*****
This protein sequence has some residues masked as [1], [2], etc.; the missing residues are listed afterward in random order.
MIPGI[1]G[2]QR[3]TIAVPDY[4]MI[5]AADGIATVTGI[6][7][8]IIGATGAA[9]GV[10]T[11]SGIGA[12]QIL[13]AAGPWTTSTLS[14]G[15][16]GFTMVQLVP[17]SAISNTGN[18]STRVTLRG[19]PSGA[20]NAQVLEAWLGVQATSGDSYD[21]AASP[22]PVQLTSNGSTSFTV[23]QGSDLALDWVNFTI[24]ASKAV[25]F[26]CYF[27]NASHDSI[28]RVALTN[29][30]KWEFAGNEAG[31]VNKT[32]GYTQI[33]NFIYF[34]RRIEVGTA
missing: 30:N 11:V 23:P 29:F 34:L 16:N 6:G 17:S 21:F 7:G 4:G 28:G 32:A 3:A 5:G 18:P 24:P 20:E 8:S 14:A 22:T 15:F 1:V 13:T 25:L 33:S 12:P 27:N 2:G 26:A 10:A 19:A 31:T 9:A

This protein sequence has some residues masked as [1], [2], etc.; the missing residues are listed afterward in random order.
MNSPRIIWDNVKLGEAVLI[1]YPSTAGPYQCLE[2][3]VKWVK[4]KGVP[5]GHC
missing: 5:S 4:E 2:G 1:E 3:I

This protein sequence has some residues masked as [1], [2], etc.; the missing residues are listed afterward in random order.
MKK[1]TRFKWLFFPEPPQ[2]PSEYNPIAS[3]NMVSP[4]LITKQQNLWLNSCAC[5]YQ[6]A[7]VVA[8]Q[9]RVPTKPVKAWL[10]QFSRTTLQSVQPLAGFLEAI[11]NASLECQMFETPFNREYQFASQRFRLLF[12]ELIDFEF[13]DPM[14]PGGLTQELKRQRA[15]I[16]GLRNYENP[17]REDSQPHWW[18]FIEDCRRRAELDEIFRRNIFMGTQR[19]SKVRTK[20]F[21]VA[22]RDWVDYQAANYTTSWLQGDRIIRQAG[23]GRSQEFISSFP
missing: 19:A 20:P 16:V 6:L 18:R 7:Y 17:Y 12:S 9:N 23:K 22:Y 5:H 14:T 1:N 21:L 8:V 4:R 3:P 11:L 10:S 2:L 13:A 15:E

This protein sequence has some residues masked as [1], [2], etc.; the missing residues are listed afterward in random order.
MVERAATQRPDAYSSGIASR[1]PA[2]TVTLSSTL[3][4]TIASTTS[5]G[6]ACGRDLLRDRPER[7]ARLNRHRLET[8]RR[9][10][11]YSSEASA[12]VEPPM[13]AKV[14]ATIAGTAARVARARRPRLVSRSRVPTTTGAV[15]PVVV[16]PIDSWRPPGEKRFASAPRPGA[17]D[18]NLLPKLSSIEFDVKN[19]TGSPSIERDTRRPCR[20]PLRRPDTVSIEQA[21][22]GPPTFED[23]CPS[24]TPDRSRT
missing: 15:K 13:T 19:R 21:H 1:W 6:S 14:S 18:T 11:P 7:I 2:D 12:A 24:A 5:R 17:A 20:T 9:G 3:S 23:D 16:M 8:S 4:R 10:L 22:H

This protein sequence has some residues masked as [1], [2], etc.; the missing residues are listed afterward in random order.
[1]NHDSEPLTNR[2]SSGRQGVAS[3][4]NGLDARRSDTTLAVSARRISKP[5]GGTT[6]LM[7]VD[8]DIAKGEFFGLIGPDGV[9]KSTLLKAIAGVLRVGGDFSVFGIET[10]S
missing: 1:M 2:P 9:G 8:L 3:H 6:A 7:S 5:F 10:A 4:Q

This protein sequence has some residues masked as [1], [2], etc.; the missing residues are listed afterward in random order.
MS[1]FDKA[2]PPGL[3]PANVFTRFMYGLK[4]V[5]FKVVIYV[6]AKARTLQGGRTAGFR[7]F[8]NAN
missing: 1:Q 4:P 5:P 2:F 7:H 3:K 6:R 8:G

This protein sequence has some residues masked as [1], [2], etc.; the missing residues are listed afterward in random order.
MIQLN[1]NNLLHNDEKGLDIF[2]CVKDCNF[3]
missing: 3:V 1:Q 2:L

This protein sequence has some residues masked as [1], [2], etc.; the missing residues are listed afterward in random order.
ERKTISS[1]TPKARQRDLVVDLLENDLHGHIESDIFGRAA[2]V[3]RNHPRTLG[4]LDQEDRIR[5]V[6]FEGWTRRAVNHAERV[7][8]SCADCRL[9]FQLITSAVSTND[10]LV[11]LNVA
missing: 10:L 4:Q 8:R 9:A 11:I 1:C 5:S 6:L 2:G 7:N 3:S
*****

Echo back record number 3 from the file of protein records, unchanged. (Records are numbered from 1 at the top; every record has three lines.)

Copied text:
This protein sequence has some residues masked as [1], [2], etc.; the missing residues are listed afterward in random order.
MKK[1]TRFKWLFFPEPPQ[2]PSEYNPIAS[3]NMVSP[4]LITKQQNLWLNSCAC[5]YQ[6]A[7]VVA[8]Q[9]RVPTKPVKAWL[10]QFSRTTLQSVQPLAGFLEAI[11]NASLECQMFETPFNREYQFASQRFRLLF[12]ELIDFEF[13]DPM[14]PGGLTQELKRQRA[15]I[16]GLRNYENP[17]REDSQPHWW[18]FIEDCRRRAELDEIFRRNIFMGTQR[19]SKVRTK[20]F[21]VA[22]RDWVDYQAANYTTSWLQGDRIIRQAG[23]GRSQEFISSFP
missing: 19:A 20:P 16:V 6:L 18:R 7:Y 17:Y 12:S 9:N 23:K 22:Y 5:H 14:T 1:N 21:L 8:V 4:R 3:P 11:L 10:S 2:L 13:A 15:E